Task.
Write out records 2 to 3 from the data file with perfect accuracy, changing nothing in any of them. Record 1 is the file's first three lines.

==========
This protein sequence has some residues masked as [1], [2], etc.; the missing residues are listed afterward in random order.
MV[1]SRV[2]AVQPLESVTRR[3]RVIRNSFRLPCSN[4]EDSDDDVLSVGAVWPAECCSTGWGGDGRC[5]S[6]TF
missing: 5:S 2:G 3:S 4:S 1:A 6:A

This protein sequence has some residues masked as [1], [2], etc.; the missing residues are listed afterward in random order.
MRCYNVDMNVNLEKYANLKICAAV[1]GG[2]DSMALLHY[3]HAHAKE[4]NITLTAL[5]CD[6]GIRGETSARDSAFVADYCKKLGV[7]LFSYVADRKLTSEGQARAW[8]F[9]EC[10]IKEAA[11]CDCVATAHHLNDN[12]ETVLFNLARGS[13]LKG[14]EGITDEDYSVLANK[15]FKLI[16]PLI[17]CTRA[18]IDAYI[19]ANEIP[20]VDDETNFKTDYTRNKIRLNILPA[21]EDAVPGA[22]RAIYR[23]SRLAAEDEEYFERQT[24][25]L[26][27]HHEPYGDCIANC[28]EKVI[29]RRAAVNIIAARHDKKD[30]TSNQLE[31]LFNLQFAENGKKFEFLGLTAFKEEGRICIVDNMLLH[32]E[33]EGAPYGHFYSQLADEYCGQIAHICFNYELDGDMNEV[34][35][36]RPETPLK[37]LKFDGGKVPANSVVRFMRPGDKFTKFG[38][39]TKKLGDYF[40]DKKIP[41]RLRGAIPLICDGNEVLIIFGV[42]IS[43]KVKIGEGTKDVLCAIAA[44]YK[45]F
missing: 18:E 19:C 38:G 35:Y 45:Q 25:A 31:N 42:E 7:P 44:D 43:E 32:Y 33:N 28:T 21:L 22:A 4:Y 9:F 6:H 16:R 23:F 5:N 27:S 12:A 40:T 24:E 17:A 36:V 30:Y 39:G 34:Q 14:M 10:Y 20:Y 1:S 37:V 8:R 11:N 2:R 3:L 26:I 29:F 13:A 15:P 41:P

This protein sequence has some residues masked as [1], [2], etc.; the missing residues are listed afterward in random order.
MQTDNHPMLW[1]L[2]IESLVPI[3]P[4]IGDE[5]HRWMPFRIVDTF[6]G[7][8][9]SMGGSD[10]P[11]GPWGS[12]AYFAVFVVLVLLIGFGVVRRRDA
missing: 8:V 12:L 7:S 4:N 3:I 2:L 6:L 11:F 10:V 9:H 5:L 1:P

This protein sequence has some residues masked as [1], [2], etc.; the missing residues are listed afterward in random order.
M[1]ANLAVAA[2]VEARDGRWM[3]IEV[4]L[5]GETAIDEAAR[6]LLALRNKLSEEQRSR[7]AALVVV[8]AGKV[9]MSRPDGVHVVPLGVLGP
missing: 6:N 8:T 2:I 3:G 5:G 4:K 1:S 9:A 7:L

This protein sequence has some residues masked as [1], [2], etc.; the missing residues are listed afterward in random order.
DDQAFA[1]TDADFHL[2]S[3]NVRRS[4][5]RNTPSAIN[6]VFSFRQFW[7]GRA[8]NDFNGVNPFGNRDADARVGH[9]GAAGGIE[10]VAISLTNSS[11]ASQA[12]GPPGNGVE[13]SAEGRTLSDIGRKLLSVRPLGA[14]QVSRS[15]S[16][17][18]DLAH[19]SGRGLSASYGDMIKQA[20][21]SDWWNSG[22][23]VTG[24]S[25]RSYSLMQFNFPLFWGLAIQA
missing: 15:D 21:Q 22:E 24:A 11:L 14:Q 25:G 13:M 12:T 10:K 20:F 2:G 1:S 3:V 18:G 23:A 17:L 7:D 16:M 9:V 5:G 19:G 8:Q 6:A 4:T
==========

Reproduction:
This protein sequence has some residues masked as [1], [2], etc.; the missing residues are listed afterward in random order.
MRCYNVDMNVNLEKYANLKICAAV[1]GG[2]DSMALLHY[3]HAHAKE[4]NITLTAL[5]CD[6]GIRGETSARDSAFVADYCKKLGV[7]LFSYVADRKLTSEGQARAW[8]F[9]EC[10]IKEAA[11]CDCVATAHHLNDN[12]ETVLFNLARGS[13]LKG[14]EGITDEDYSVLANK[15]FKLI[16]PLI[17]CTRA[18]IDAYI[19]ANEIP[20]VDDETNFKTDYTRNKIRLNILPA[21]EDAVPGA[22]RAIYR[23]SRLAAEDEEYFERQT[24][25]L[26][27]HHEPYGDCIANC[28]EKVI[29]RRAAVNIIAARHDKKD[30]TSNQLE[31]LFNLQFAENGKKFEFLGLTAFKEEGRICIVDNMLLH[32]E[33]EGAPYGHFYSQLADEYCGQIAHICFNYELDGDMNEV[34][35][36]RPETPLK[37]LKFDGGKVPANSVVRFMRPGDKFTKFG[38][39]TKKLGDYF[40]DKKIP[41]RLRGAIPLICDGNEVLIIFGV[42]IS[43]KVKIGEGTKDVLCAIAA[44]YK[45]F
missing: 18:E 19:C 38:G 35:Y 45:Q 25:A 31:N 42:E 7:P 44:D 43:E 32:Y 33:N 28:T 21:L 22:A 4:Y 9:F 6:H 16:R 23:F 5:N 27:S 12:A 40:T 24:E 17:A 36:V 30:Y 39:G 34:Q 14:M 10:Y 20:Y 1:S 37:V 8:R 11:N 2:R 3:L 26:I 29:F 13:A 15:P 41:P

This protein sequence has some residues masked as [1], [2], etc.; the missing residues are listed afterward in random order.
MQTDNHPMLW[1]L[2]IESLVPI[3]P[4]IGDE[5]HRWMPFRIVDTF[6]G[7][8][9]SMGGSD[10]P[11]GPWGS[12]AYFAVFVVLVLLIGFGVVRRRDA
missing: 8:V 12:L 7:S 4:N 3:I 2:L 6:L 11:F 10:V 9:H 5:L 1:P